FIG. 7 illustrates schematically a RLC/MAC Header of a normal RLC/MAC PDU according to known techniques; and

FIG. 8 illustrates schematically a RLC/MAC header of a normal RLC/MAC PDU according to known techniques.

DETAILED DESCRIPTION OF PREFERRED EMBODIMENTS

In FIG. 1 reference 100 generally denote a network according to the present invention. A user equipment (UE) 101, 102, 103 of some sort, e.g. a mobile phone 101, a laptop 102, or a PDA (personal Digital Assistant) 103, is connected 110 directly or indirectly on a wireless link to a telecommunications gateway (for instance a base station) 104 and communicate with other users (not shown) or services (not shown) available on or through a communication infrastructure network 105. The communication network may for instance include infrastructure network parts of the telecommunication network 100 and the Internet. In FIG. 1 the communication gateway is connected to the communication infrastructure network 105 via a network link 106 of any suitable kind, fixed or wireless. The infrastructure network 105 may comprise a non public network or a public network (e.g. the Internet).

The user equipment and/or the telecommunications gateway may all be denoted as a telecommunication node and in the present invention they are arranged for optimizing a size of a header in a packet data unit, PDU, and the node comprises:

    • means for deriving, from the actual size of the PDU, the required size of a service data unit, SDU, position identifiers;
    • means for generating a PDU header with optimized SDU position identifier size;
    • means for sending to a receiving node a control signal, on a separate communication channel or in another header element (note that the size of a RLC Length Indicator may be derived from the Length Field in a MAC header. Both may be contained in the same transport block and therefore not on separate communication channels), with information about the size of the PDU (this other control information may be a) L1 control information that specifies the size of the entire MAC PDU and b) Length Field that specifies the size of the entire RLC PDU. a) may be used to derive the optimal the LF and b) may be used to derive the optimal size of an LI (Length Indicator));
    • means for sending the PDU to the receiving node.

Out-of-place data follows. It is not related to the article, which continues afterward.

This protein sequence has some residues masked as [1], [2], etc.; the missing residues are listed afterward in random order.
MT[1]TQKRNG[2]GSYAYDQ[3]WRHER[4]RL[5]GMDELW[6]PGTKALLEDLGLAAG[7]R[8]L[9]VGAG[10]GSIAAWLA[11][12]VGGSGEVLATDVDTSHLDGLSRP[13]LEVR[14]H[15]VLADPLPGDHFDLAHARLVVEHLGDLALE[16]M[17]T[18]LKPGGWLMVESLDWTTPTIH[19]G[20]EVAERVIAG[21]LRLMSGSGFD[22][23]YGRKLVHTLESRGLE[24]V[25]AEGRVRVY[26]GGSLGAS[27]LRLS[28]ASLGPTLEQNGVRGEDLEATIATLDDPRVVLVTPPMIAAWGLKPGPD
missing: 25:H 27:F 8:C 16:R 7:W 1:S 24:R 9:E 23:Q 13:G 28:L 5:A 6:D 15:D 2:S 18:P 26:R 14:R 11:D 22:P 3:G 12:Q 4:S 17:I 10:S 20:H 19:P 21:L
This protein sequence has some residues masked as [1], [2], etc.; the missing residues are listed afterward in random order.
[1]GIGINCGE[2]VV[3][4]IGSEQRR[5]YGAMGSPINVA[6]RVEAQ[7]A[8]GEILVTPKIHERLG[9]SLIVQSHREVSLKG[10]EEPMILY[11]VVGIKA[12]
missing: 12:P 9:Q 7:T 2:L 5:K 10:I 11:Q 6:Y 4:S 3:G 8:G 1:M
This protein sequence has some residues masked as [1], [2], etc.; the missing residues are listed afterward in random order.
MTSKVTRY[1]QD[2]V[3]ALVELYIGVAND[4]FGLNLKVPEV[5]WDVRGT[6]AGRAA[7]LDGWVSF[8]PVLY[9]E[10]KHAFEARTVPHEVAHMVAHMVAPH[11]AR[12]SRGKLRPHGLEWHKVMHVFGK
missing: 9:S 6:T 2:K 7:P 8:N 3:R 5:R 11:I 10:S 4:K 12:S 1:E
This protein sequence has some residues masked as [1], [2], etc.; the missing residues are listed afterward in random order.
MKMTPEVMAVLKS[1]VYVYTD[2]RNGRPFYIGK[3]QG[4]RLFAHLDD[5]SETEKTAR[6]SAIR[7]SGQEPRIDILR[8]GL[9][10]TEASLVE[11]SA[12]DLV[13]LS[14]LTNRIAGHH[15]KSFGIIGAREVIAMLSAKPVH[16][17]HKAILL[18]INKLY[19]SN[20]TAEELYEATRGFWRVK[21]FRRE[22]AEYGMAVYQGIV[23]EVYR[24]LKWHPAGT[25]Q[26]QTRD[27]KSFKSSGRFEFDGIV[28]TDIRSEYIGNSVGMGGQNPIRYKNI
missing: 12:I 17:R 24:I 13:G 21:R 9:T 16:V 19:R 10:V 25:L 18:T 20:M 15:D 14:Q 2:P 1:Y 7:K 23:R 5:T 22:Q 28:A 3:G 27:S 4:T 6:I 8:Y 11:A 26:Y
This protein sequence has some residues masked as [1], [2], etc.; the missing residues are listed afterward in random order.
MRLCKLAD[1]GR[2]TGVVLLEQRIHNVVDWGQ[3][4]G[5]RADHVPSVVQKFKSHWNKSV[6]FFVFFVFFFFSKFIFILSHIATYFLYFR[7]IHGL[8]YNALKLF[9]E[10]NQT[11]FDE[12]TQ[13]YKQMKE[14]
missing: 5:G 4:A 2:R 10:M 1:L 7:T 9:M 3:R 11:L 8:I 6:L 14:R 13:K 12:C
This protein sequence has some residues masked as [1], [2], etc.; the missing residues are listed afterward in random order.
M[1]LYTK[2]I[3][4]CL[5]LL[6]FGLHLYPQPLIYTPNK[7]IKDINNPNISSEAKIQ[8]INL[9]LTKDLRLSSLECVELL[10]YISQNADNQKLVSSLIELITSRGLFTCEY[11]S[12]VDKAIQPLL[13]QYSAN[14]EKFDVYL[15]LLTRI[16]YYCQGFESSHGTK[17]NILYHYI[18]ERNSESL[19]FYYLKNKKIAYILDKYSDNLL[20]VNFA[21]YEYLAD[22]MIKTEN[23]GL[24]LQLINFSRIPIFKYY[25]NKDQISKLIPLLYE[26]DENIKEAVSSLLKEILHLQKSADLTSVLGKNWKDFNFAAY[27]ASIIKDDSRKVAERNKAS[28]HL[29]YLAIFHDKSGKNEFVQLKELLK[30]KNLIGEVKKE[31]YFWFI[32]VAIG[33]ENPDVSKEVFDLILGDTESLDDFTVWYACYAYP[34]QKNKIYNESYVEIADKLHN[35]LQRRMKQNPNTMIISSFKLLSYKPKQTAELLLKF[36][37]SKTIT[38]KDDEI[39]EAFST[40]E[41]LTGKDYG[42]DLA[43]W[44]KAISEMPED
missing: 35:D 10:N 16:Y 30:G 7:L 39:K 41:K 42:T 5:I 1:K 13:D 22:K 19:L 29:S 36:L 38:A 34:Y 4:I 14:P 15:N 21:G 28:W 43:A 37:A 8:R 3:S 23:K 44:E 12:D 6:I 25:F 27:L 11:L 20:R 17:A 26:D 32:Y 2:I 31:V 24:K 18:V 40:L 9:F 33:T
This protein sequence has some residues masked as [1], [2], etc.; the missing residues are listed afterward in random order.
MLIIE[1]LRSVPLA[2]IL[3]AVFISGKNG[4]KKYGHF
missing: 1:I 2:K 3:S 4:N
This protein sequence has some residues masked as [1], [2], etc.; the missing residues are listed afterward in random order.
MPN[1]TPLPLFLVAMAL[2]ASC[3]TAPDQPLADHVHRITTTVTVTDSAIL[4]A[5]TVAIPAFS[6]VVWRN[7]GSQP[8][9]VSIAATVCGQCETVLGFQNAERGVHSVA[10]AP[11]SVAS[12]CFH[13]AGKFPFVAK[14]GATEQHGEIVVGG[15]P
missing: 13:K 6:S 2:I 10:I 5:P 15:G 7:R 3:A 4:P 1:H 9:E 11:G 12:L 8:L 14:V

The node may further comprise:

    • means for receiving control signal information from a transmitting node arrangement with information about the size of the PDU;
    • means for deriving from said size of the PDU the optimal size of the SDU position identifiers;
    • means for receiving optimized PDU from the transmitting node arrangement;
    • means for decoding the received optimized PDU based on said derived size of the SDU position identifiers.

The optimal size of the SDU position identifiers depends on the supported sizes of PDUs and/or SDUs. The optimal size of the SDU position identifiers expressing the size and position of an SDU inside a PDU may be calculated as a function of the binary logarithm of the size of the PDU in byte rounded to nearest higher integer.


LF_size=ceil(log2(PDU_Size))

If the size of the contained SDUs is known to be smaller than the size of the given PDU the size of the SDU position identifiers may be determined as follows:


LF_size=ceil(log2(min(PDU_Size, MAX_SDU_Size)))

Depending on the protocol specification the granularity of the SDU position identifier size may be larger than one bit. The optimal size is then rounded up to the next supported size. The supported sizes may be any suitable integer of bits.

A method for optimizing a header size of payload data packets in a telecommunications network, may comprise the steps of:

    • deriving from the actual size of the PDU the required size of the SDU position identifiers;
    • generating a PDU header with optimized SDU position identifier size;
    • sending to a receiving node a control signal, on a separate communication channel or in another header element, with information about the size of the PDU;

The idea of the present invention is that the actually required size of the service data unit (SDU) position identifier, e.g. Length Field (as shown in FIGS. 1 and 2) is never larger than


LF_Size_Opt=ROUNDUP(Log2(MAC_PDU_Sizebyte))

The same applies for the Length Indicator(s) (also shown in FIGS. 1 and 2) which depends on the size of the RLC PDU:


LI_Size_Opt=ROUNDUP(Log2(RLC_PDU_Sizebyte))

The reason is that LF and LI are actually pointers, pointing to a position (byte) in the PDU. And the index of all these positions is smaller than the overall size of the PDU in byte.

In the method of the present invention the MAC (RLC) transmitter sets the size of the LF-Field (LI-Field) depending on the actual size of the transport block (RLC PDU). This can be done by examining the size of the packet to be transmitted in the software and determining suitable sizes of the Length Fields. The receiver applies the same rule to determine the size of the LF-Field (and/or LI-Field) in the received transport block (RLC PDU). Note that it knows the size of the entire Transport Block from the transport format which is e.g. transmitted on a common control channel (e.g. L1 control channel) and required for decoding anyway. The size of the RLC PDU is then known from the Length Field (LF). The common control channel may be separate (logically and/or physically separate) from the communication channel used for transmitting payload traffic.